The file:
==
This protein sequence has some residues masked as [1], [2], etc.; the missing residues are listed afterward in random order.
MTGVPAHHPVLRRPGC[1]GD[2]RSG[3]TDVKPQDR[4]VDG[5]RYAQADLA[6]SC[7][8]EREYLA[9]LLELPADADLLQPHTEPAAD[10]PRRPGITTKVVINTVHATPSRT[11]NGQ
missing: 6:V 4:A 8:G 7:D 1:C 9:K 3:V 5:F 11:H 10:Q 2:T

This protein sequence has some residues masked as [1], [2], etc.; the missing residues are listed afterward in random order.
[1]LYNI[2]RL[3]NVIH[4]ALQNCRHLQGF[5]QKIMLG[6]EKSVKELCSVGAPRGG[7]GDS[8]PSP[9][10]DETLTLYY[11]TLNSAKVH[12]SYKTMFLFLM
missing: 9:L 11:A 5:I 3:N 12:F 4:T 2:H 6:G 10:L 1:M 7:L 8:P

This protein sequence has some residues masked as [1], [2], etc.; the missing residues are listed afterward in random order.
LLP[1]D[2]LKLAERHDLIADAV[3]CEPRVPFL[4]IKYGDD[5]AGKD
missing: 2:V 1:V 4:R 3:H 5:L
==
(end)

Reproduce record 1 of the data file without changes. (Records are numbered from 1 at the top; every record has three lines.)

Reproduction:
This protein sequence has some residues masked as [1], [2], etc.; the missing residues are listed afterward in random order.
MTGVPAHHPVLRRPGC[1]GD[2]RSG[3]TDVKPQDR[4]VDG[5]RYAQADLA[6]SC[7][8]EREYLA[9]LLELPADADLLQPHTEPAAD[10]PRRPGITTKVVINTVHATPSRT[11]NGQ
missing: 6:V 4:A 8:G 7:D 1:C 9:K 3:V 5:F 11:H 10:Q 2:T